Scientists find new therapy to effectively treat severe COVID-19

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In a recent study at Osaka University and elsewhere, researchers found an effective treatment for the deadly over-activation of the inflammatory response seen in many severe COVID-19 patients.

The study is published in PNAS. One author is Sujin Kang.

Cytokines are a group of small proteins that can either enhance or inhibit our body’s immune response to infection, trauma, and diseases such as cancer.

One of their main roles is to stimulate inflammation, which initiates the healing process.

The problem is, overstimulation of the inflammatory response has an array of harmful complications, ranging from asthma to severe autoimmune diseases.

One such complication, called cytokine release syndrome (CRS), is seen in patients suffering a hyperimmune response to microbial infection or trauma and can lead to multiple organ failure and even death.

Despite knowing which cytokines are involved, there is still no specific immunotherapy for CRS, and treatment is limited to supportive care.

In the study, the team tested the cytokine profiles of 91 patients diagnosed with CRS linked to bacterial sepsis, acute respiratory distress syndrome, or burns.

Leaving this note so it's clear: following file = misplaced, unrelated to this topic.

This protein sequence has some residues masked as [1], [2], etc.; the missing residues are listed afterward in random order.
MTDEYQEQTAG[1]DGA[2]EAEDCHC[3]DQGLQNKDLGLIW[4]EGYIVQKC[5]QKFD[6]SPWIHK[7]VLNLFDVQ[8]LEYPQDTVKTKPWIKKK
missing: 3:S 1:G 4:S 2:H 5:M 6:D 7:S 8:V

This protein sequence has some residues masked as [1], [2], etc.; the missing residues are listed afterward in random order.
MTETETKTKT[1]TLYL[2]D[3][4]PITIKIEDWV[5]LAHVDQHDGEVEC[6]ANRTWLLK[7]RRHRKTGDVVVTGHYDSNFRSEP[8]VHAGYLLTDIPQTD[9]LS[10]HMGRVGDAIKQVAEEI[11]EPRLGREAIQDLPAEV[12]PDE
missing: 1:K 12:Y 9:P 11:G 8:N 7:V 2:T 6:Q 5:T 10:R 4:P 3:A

Strikingly, patients from all three groups had elevated levels of proinflammatory cytokines IL-6, IL-8, IL-10, and MCP-10, as well as a protein called PAI-1, which causes small blood clots in vessels throughout the body, including the lungs.

Importantly, increased PAI-1 levels were linked to more severe cases of pneumonia, a common cause of death among COVID-19 patients.

Because IL-6 was linked to high levels of the other cytokines and PAI-1, the researchers concluded that IL-6 signaling is crucial for the development of CRS following infection or trauma, and may play a role in the pathogenesis of COVID-19.

The team also found when severe COVID-19 patients were treated with a human monoclonal antibody-based drug called Actemra, which blocks IL-6 signaling, PAI-1 levels rapidly declined and severe disease symptoms were alleviated.

They say IL-6 signaling blockade could therefore prove useful for the treatment of both CRS and the severe respiratory complications of COVID-19.

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